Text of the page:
From what Liza writes, it's clear that Peter Daou has aggressively pursued communication and exchange of opinion with her. Kudos to him. Liza, for her part, has apologized to Peter for aspects of her post. Kudos to her.

      For myself, I think a couple things are crucial:

      1. improving the infrastructure of communication among bloggers.

      2. making sure that the largest liberal blog event: yearlykos...reflect an improvement in inclusion and representation next time around.

      Those are two goals/outcomes that are bigger than the issue of the Clinton meeting. And, to be frank, I am quite sure that future Clinton meeting will sing with the diverse voices of our coalition.

      By Blogger kid oakland, at 12:16 PM  

    • Insofar as the blogosphere's political work looks like this lunch, we are not the future of the Democratic party. Those of us located in California should already know this: the future of progressive politics is Black, Latino, and Asian with whites as allies. That is how we Democrats assemble majorities in this state, even though the electorate is still majority white and will be until around 2050.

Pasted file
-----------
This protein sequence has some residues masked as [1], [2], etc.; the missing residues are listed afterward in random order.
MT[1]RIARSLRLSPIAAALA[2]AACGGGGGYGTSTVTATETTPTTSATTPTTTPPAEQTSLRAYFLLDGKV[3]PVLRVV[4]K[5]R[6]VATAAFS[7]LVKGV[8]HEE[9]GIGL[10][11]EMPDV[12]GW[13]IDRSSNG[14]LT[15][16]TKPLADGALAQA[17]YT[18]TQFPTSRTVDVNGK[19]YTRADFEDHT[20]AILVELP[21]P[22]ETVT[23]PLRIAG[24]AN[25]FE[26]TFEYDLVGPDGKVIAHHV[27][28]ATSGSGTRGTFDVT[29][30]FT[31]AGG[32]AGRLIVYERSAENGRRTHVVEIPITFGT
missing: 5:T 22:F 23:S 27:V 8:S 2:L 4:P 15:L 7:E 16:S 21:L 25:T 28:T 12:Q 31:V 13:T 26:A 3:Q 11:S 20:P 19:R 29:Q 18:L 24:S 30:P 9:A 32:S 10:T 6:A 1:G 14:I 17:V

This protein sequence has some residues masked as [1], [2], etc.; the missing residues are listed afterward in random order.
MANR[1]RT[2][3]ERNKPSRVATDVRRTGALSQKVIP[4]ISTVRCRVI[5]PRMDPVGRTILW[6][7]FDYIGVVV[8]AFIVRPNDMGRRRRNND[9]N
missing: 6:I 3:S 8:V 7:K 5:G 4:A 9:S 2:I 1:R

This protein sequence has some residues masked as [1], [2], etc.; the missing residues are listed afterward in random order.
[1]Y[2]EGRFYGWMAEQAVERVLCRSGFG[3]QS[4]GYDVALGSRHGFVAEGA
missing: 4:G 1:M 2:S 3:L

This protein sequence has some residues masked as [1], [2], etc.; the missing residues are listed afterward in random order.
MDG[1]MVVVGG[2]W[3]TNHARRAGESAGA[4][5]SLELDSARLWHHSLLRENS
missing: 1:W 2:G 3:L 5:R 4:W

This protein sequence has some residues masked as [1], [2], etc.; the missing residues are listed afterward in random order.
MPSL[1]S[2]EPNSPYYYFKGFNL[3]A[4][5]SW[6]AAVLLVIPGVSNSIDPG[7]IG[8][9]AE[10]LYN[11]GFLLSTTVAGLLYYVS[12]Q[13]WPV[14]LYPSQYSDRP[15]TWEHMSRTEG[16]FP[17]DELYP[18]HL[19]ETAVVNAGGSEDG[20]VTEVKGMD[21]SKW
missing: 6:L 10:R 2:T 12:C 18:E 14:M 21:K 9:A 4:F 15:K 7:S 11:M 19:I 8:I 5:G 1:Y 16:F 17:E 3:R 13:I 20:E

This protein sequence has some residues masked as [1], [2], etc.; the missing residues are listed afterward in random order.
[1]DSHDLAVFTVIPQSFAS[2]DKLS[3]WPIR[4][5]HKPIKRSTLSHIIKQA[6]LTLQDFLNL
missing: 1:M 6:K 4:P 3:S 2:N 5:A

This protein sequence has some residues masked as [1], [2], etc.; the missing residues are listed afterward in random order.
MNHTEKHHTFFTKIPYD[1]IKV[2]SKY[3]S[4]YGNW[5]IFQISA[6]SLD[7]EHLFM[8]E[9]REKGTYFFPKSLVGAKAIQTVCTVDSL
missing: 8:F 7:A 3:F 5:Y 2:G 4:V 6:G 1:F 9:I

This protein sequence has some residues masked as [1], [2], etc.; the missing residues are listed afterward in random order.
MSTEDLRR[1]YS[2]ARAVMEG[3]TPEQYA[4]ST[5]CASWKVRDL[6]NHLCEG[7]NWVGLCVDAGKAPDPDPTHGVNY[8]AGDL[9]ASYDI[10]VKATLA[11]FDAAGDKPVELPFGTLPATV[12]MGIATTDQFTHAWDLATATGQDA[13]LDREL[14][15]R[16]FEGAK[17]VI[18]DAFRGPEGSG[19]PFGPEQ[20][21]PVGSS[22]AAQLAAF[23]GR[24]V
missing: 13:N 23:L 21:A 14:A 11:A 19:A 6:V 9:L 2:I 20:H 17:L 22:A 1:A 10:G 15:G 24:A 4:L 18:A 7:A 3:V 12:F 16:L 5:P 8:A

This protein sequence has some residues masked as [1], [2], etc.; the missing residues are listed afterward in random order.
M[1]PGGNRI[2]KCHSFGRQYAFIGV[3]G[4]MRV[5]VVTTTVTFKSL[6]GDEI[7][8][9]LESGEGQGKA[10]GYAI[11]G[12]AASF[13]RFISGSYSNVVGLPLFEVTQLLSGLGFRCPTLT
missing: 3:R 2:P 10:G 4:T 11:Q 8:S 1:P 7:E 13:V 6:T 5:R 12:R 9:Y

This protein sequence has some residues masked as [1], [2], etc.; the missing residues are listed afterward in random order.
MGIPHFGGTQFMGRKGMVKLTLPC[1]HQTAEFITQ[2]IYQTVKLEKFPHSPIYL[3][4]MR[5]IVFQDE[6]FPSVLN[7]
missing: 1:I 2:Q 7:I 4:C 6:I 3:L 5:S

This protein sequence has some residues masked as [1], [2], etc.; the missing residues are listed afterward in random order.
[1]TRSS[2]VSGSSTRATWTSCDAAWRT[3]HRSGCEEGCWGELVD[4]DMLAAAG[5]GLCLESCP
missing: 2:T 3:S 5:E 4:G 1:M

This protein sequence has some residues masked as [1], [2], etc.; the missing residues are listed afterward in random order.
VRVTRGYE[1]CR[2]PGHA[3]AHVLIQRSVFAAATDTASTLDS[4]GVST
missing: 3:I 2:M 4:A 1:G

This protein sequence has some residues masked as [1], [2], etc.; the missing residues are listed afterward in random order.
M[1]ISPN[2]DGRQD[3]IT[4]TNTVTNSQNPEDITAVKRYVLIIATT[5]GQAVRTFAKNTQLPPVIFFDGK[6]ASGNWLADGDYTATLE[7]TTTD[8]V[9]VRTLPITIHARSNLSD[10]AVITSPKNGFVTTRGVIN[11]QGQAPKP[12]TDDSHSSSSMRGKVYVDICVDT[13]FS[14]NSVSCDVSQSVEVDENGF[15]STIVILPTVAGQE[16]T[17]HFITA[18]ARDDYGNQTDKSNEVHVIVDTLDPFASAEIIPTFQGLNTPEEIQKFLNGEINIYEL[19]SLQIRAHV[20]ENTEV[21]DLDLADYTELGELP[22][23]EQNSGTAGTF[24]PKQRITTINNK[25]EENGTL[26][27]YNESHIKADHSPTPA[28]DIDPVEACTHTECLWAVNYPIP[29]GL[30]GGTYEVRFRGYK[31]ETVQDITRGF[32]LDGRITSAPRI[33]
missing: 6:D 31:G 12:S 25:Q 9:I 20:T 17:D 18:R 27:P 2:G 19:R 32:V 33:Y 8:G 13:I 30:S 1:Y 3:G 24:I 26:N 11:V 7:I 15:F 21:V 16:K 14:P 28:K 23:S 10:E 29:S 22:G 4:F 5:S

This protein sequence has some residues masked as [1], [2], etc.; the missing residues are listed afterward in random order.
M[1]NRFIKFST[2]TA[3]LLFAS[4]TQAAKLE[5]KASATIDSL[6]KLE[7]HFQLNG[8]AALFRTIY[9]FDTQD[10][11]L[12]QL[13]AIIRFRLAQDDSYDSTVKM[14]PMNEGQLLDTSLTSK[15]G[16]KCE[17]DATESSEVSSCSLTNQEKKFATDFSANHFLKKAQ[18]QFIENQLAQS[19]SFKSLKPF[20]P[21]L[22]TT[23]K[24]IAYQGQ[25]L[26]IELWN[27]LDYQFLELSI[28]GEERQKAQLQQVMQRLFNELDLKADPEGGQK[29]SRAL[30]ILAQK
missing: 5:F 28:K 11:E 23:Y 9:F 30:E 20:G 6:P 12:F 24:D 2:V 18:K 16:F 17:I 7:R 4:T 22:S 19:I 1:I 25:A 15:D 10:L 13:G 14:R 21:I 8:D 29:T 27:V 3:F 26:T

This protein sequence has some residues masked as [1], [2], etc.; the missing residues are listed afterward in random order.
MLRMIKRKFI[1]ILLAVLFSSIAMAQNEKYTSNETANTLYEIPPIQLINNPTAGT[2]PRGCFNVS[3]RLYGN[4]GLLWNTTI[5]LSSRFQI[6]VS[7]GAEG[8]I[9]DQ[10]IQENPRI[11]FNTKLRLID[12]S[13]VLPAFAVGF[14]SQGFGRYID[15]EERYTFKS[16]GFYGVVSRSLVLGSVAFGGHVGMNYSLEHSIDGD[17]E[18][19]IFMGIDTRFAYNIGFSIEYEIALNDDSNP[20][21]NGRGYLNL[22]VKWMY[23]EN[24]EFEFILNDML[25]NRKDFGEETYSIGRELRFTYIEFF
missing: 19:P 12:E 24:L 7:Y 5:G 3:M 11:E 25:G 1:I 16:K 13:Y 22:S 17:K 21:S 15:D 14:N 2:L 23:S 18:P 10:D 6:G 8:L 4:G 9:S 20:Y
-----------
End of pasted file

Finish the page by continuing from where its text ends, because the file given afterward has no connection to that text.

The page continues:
The transition to a party run by the people who will be its base is the job of progressives -- nobody else is going to do it and if we don't do it, we lose.

      By Blogger janinsanfran, at 11:47 PM  

    • Are you serious? The king of all blogs is hispanic, well half hispanic, and really who the fuck cares? It is time for us to really put this shit aside like you said in the online world we do not know what color each others skin is.

      Besides, fuck Bill Clinton's triangulating ass, Daou was trying to make nice with the blogs that don't much care for Hillary and he used Bill to do it.

      By Anonymous jbou, at 12:32 PM